© Cole Burston
Nafe Heydari, operations manager, Levels E-Sports Centre
by Adam Feibel
Nafe Heydari and his team at Levels E-Sports Centre are looking to capture an as-of-yet untapped competitive gaming market in Ottawa. E-sports, as it has come to be known, can be hard to understand but just as hard to ignore. Forbes deemed 2012 the “year of eSports,” citing huge growth in participation and viewership.
“It’s growing very quickly, not really quick enough in Canada, but we’ve seen in other countries where it’s such a big part of the society there,” says Mr. Heydari, the company’s operations manager.
Levels is planned to be a gaming facility not unlike a recreational centre, where visitors can play games, socialize and train. “Battle stations” will be outfitted with gaming consoles and PCs, while separate areas will be set aside for tabletop games and a café.
It’s been more than a year since the owners began to promote the idea last spring. Online marketing and more than 1,000 surveys turned up an “overwhelming response” to the idea, prompting them to scrap the initial plan to open in June and expand their business model.
“We knew that this kind of thing required Levels to be much bigger than what we started with,” says Mr. Heydari.
The new vision roughly triples the size of the original plan – a move that didn’t please the company’s internal accountant at first.
“He was quite adamant that we don’t do this,” Mr. Heydari says. “It took some convincing. We put the numbers together and we realized it’s more risk, but the chances of success are also a little bit higher.”
The strategy may not be as backward as it sounds. James Bowen, a professor at the Telfer School of Management who specializes in startups, says Levels seems to be working along the lines of a newer business methodology called a customer discovery process: offering up a service before it has been fully developed.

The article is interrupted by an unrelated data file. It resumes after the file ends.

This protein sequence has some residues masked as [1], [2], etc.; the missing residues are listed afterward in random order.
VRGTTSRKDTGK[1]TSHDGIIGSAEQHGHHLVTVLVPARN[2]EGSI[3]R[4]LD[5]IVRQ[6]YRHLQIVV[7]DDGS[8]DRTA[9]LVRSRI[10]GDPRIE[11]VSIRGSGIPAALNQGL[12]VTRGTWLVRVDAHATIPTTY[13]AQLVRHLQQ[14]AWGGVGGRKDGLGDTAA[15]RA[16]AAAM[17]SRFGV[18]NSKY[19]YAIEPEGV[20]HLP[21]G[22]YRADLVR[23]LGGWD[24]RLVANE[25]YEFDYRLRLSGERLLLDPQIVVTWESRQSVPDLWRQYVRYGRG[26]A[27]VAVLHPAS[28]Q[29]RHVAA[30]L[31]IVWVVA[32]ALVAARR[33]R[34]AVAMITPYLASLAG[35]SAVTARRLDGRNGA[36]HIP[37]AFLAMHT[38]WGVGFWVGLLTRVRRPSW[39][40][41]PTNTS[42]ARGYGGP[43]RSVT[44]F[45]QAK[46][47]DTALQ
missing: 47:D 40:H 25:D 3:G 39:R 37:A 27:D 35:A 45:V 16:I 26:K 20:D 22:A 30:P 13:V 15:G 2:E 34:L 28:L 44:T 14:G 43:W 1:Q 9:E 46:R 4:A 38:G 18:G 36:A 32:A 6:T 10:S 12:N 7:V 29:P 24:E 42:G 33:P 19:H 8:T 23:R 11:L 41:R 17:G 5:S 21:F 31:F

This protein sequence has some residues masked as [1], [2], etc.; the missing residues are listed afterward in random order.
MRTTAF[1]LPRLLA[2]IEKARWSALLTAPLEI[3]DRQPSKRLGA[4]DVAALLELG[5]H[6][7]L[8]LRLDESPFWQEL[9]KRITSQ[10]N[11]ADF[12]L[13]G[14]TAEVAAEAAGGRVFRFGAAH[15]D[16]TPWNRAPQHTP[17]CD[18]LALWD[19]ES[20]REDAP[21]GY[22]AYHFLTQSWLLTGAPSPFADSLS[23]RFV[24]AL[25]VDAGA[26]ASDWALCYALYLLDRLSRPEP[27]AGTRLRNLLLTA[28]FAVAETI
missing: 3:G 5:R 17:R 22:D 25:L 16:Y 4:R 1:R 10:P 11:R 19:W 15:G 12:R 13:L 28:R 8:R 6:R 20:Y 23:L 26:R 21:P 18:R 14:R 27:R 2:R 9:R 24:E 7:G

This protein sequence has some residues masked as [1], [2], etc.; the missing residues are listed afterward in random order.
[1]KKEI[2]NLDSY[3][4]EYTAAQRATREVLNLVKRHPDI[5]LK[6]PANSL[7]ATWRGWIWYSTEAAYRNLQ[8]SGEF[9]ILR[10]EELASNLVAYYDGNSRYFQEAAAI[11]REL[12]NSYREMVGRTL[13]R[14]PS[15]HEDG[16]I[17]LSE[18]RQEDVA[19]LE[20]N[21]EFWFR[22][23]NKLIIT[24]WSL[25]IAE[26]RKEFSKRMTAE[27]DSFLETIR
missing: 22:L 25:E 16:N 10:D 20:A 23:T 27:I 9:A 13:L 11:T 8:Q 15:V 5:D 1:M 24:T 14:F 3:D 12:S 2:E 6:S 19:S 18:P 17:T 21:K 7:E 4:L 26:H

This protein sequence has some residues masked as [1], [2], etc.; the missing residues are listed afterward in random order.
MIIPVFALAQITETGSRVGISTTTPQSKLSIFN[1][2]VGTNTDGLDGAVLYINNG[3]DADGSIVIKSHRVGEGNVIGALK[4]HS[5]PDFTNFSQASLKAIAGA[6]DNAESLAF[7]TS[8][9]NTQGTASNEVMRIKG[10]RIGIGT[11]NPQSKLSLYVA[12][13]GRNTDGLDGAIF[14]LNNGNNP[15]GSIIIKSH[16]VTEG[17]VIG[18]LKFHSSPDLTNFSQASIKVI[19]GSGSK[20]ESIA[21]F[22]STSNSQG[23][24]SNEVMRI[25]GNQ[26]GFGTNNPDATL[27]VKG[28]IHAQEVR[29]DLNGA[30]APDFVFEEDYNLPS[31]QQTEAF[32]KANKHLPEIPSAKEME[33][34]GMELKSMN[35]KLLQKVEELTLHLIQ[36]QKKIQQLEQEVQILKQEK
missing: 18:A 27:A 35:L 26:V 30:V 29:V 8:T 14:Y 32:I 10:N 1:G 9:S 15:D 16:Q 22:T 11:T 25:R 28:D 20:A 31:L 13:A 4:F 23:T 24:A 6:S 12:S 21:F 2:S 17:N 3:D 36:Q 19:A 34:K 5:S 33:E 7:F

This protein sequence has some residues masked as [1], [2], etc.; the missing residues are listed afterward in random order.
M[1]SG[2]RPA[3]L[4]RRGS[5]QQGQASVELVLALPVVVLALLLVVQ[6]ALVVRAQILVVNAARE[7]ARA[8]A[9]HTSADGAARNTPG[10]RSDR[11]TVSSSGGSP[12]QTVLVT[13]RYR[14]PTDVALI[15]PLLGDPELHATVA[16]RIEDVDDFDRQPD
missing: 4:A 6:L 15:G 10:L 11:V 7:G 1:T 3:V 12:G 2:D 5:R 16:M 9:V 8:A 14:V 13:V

“The reason you want to do that is because it is an emerging market and we don’t know exactly what the customers want,” says Mr. Bowen. “If people start putting money on the table, then you know you’re going in the right direction.” If not, it means the company will either flop, make some slight modifications and then proceed, or learn that the customers want something entirely different and offer that instead.
“They went, they got some feedback and then they made the decision to go bigger,” says Mr. Bowen. With that remodelling, Levels is largely relying on the keeners who are itching for a business of this kind and who will be eager to give them their business early on.
Levels’s accountant has valued the company at $2 million, and the team expects to turn a profit within six months of opening. That’s with an estimated $250,000 to $300,000 of startup costs, most of which has been fronted by the owners. They’re also looking to bring in finances from crowdfunding and – their most major need – investors, particularly a major partner that can organize and promote e-sports tournaments and other events to draw large audiences.
Revenues are expected primarily from pay-per-hour gaming. Main client targets are teens and young adults – the typical demographic of serious gamers – but also a potential after-school rush of younger kids, as well as an older crowd that will perhaps be more drawn to offline games. While the company’s overall concept is unique in Ottawa, many of its individual components will still have to compete with other game lounges, youth entertainment companies and nearby cafés.
The owners are projecting an opening date sometime this coming winter. But since the team launched the concept more than a year ago, one big concern is blowing their lead and losing the interest of their followers or seeing a competing e-gaming lounge open its doors.
“We are stressed about keeping our followers waiting,” says Mr. Heydari. “That’s a lot of pressure because people want this to happen.”